As the industry grows with new standards and regulations, things are constantly changing however, older hospitals are still operational with equipment based on old standards. Replacing old equipment can be costly as well as difficult logistically, therefore retro fitting newer equipment such as dehumidifiers and humidifiers make a more feasible option.
As an example, meeting new health and safety standards in operating theatres might not be possible with an old air handling unit, thus being able to add a smaller unit into the air handlers’ line would be more cost effective and installation would be easier as well.
The two popular types of humidity control are desiccant rotors or refrigeration. Each type of system has typical use or applications they are more suitable for. Refrigeration units are ideal for humid climates and to maintain average air conditions i.e. 22°C and 55% relative humidity. Desiccant dehumidifiers are generally used for dryer conditions and where mould prevention is critical as the type of system can effectively maintain conditions below 20° at relative humidity below 45%.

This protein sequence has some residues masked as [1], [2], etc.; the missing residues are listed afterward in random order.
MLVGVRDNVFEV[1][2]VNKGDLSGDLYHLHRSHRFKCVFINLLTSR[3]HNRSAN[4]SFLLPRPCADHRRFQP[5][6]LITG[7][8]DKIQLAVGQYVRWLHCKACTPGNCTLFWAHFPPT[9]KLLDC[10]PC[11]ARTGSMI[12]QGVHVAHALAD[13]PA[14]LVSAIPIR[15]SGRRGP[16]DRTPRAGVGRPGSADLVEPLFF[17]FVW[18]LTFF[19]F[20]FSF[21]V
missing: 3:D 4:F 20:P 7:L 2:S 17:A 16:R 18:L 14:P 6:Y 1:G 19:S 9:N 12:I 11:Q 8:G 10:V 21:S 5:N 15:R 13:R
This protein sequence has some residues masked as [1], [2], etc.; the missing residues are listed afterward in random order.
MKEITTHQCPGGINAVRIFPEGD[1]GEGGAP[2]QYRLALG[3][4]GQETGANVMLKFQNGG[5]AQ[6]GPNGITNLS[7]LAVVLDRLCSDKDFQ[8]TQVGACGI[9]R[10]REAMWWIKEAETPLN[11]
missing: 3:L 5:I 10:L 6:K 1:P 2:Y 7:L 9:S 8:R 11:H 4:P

By using sensors and proportionally controlling the dehumidifiers, the humidity within the room can be controlled and monitored and only call for dehumidification when the humidity rises above set point. This also ensures minimal power consumption.
Considering the demanding environment Operating and Procedure rooms have, a dedicated and independent humidity control system is required. Although typical design relies on the air handling system being oversized to allow for additional humidity control, desiccant systems are better suited for applications as such.